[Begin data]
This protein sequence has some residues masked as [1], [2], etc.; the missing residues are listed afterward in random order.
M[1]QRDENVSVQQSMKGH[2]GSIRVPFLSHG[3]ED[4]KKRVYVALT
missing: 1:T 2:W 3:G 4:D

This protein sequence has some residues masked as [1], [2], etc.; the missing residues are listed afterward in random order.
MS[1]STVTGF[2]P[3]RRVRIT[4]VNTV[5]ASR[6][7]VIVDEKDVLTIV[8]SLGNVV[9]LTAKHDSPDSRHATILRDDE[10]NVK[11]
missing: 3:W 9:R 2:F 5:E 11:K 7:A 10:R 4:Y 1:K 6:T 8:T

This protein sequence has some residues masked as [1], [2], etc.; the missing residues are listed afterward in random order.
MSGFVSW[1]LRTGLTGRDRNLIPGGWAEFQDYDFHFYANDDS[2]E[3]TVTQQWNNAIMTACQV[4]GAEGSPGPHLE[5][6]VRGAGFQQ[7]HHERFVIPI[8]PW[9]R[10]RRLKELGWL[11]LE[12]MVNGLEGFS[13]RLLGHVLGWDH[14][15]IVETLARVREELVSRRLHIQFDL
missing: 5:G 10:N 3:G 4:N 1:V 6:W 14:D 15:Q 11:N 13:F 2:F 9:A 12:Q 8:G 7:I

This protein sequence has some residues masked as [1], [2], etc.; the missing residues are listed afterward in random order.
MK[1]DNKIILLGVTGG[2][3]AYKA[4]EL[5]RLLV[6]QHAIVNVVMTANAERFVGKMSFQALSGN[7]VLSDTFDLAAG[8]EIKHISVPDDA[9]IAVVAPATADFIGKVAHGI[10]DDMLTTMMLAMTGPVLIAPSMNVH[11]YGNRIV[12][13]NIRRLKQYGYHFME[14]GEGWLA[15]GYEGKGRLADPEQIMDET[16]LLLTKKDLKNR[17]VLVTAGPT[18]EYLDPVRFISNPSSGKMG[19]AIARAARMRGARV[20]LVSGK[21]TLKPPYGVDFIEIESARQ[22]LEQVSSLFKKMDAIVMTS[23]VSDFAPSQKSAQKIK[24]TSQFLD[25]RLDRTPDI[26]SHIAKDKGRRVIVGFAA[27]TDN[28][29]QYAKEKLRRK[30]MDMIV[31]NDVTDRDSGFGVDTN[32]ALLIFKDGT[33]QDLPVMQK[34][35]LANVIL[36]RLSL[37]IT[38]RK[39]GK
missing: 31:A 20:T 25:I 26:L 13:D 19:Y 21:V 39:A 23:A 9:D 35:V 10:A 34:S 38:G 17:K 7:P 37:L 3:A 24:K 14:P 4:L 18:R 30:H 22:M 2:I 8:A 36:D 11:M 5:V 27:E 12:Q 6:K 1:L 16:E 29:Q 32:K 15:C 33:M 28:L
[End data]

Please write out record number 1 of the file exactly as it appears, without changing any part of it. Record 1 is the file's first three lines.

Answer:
This protein sequence has some residues masked as [1], [2], etc.; the missing residues are listed afterward in random order.
M[1]QRDENVSVQQSMKGH[2]GSIRVPFLSHG[3]ED[4]KKRVYVALT
missing: 1:T 2:W 3:G 4:D